Offices in Corridors a Safety Issue?

Posted March 28, 2003 at 5:23pm

The growing use of hallways as extended office space by the House leadership could violate federal regulations mandating that exit routes be unobstructed.

“It sounds like a circumstance that needs to be looked at,” Office of Compliance Executive Director Bill Thompson said.

In recent years, both Democratic and Republican leadership offices have increasingly looked to the hallways adjacent to their suites for additional space in the cramped Capitol. The space crunch has been exacerbated in recent months because of construction of the Capitol Visitor Center, which has made thousands of square feet temporarily, and in some cases permanently, unavailable.

The two most recent examples are the Whip offices. Majority Whip Roy Blunt (R-Mo.) and Minority Whip Steny Hoyer (D-Md.) both have a handful of desks, couches and, in Hoyer’s case, a copy machine, in their respective hallways. The areas each support four to five staffers and form their reception areas.

Hoyer’s office declined to comment. Blunt’s office didn’t return calls seeking comment.

They are only the latest examples, however. Speaker Dennis Hastert (R-Ill.), Minority Leader Nancy Pelosi (D-Calif.) and Majority Leader Tom DeLay (R-Texas) have all had staff in hallways connected to their offices for years.

Doling out office space in the Capitol is the Speaker’s prerogative. His office declined to comment.

Both Occupational Safety and Health Administration regulations and the Life Safety Code mandate that no furnishings or other objects can obstruct exits.

OSHA guidelines for fire and emergency egress state: “Exit routes must be free and unobstructed. No materials or equipment may be placed, either permanently or temporarily, within the exit route.”

The OSHA regulations are based largely on the Life Safety Code — which is so ubiquitous that many states adopt it as their own fire and safety regulations. For almost a century, it has been the consensus standard on means of egress.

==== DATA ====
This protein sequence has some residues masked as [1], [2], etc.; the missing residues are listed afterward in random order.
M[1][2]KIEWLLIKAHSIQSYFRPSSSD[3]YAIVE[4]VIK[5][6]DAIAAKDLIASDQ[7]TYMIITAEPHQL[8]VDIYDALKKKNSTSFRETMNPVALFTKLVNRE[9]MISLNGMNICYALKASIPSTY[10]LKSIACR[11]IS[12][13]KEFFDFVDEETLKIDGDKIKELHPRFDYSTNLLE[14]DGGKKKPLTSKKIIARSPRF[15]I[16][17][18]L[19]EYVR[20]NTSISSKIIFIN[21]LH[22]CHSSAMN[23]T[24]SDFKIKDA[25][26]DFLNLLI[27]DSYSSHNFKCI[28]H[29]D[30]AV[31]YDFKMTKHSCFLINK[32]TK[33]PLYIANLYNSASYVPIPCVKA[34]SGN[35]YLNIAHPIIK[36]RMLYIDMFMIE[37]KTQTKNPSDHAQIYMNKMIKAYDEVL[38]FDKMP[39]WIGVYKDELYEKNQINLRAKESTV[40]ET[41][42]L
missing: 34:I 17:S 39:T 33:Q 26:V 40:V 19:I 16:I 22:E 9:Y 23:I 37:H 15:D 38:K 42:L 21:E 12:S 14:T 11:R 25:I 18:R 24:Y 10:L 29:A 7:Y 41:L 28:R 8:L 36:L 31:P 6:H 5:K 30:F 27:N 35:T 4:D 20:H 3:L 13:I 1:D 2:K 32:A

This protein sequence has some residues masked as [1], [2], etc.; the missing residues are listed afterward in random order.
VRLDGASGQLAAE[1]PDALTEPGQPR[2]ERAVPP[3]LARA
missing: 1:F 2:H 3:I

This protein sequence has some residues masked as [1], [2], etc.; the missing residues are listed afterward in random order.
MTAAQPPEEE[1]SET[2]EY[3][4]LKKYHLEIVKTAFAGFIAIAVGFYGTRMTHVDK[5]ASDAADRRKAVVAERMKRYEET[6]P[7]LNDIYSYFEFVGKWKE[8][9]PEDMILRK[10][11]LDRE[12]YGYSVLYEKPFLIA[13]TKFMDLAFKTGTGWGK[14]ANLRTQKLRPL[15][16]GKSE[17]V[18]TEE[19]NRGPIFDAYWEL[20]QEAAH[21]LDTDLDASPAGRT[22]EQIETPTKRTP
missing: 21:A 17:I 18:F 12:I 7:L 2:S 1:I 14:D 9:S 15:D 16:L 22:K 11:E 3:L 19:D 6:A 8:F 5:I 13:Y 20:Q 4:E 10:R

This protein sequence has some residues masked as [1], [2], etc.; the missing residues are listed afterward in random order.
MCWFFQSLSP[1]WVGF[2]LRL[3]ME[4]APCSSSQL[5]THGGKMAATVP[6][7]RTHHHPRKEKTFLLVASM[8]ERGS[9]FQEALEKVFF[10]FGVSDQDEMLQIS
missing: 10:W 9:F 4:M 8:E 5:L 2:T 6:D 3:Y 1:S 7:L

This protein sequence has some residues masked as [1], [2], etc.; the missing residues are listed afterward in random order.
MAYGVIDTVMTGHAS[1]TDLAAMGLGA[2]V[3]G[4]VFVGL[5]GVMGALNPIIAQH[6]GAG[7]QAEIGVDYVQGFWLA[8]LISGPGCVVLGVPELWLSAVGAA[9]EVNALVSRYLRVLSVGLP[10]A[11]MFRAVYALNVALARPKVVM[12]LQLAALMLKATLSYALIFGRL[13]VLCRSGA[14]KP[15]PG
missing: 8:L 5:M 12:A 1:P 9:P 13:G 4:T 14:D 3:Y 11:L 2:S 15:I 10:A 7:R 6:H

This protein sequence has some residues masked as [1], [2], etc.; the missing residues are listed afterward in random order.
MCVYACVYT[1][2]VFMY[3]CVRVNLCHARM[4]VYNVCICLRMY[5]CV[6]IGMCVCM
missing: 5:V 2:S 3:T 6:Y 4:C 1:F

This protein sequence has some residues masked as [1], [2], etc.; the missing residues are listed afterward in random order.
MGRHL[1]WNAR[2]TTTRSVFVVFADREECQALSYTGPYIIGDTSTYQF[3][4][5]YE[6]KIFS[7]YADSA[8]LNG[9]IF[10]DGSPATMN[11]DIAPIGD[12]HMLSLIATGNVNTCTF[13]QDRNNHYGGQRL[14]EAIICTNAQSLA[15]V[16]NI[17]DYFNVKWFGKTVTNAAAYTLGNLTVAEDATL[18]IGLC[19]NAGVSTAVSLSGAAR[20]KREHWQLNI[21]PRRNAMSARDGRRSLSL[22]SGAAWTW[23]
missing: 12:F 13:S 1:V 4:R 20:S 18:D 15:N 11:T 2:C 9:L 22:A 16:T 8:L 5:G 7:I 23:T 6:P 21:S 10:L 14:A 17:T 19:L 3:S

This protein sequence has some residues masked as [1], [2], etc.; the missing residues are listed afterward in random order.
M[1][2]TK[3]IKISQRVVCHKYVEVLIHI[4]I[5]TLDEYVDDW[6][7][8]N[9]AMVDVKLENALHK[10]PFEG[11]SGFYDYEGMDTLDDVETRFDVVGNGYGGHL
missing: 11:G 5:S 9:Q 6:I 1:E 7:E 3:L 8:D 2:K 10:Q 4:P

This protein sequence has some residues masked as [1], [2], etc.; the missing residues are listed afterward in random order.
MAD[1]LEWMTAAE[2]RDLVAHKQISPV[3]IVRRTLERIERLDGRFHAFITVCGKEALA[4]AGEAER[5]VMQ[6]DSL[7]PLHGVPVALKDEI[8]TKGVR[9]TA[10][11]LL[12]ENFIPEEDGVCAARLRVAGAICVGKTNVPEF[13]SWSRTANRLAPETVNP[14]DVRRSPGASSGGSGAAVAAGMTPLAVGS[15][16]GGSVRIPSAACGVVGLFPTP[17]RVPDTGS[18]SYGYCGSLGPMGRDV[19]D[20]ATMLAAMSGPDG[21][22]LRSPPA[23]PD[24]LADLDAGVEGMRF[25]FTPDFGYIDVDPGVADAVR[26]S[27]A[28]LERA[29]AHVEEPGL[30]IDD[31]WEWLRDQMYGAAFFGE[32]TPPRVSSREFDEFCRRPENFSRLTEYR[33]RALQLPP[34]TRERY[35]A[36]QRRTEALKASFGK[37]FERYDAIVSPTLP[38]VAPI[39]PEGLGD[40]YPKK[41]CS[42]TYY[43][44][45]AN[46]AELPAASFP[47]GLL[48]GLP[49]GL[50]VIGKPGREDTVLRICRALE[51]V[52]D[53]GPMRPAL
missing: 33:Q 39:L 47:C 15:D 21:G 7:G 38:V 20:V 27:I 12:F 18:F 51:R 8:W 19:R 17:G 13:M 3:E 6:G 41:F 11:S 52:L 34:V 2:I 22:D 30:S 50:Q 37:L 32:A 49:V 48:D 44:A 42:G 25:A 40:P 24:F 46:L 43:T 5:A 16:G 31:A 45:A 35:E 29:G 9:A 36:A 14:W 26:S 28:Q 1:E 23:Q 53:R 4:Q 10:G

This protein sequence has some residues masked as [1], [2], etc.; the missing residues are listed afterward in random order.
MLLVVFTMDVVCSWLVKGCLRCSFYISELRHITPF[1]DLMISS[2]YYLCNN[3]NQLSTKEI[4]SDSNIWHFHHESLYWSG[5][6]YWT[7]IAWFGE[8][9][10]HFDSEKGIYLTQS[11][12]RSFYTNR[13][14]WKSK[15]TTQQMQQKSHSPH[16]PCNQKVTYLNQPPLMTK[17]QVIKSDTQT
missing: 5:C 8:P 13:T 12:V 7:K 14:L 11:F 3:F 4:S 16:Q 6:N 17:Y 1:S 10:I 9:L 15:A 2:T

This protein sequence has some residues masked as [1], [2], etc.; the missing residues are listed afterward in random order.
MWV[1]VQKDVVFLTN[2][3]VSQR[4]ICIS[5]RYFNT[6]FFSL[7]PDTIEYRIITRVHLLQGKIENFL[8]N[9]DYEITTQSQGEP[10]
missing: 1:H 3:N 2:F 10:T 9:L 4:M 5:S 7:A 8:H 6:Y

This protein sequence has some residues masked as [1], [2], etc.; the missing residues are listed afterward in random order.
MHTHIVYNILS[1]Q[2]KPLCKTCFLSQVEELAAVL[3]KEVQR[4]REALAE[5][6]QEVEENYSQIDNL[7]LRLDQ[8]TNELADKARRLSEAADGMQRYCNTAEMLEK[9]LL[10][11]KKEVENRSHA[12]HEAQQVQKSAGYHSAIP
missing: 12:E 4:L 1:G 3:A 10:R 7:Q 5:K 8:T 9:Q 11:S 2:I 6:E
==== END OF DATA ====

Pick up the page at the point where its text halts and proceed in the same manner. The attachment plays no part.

“No furnishings, decorations, or other objects shall obstruct exits, access thereto, egress therefrom, or visibility thereof,” the 2000 edition of the Life Safety Code reads. “When the authority having jurisdiction finds the required path of travel to be obstructed by furniture or other movable objects, the authority shall be permitted to require that such objects be secured out of the way.”

In most states, that authority is the fire marshal. But the Capitol isn’t subject to a fire marshal. (The Architect of the Capitol has such a position, but its authority is largely contained within AOC.) The only outside authority enforcing emergency exit regulations is the Office of Compliance.

The 1995 Congressional Accountability Act made 11 federal workplace laws — including OSHA — applicable to the legislative branch and created the Office of Compliance to ensure their implementation.

“The statute authorizes us to do biannual wall-to-wall inspections, and we do them,” Thompson said. “But for more anecdotal situations, whenever there is a problem it is incumbent upon staff, managers and Members, should they see a circumstance that compromises health or safety, [to] contact us.”

The identity of the complainant can be kept confidential, Thompson said.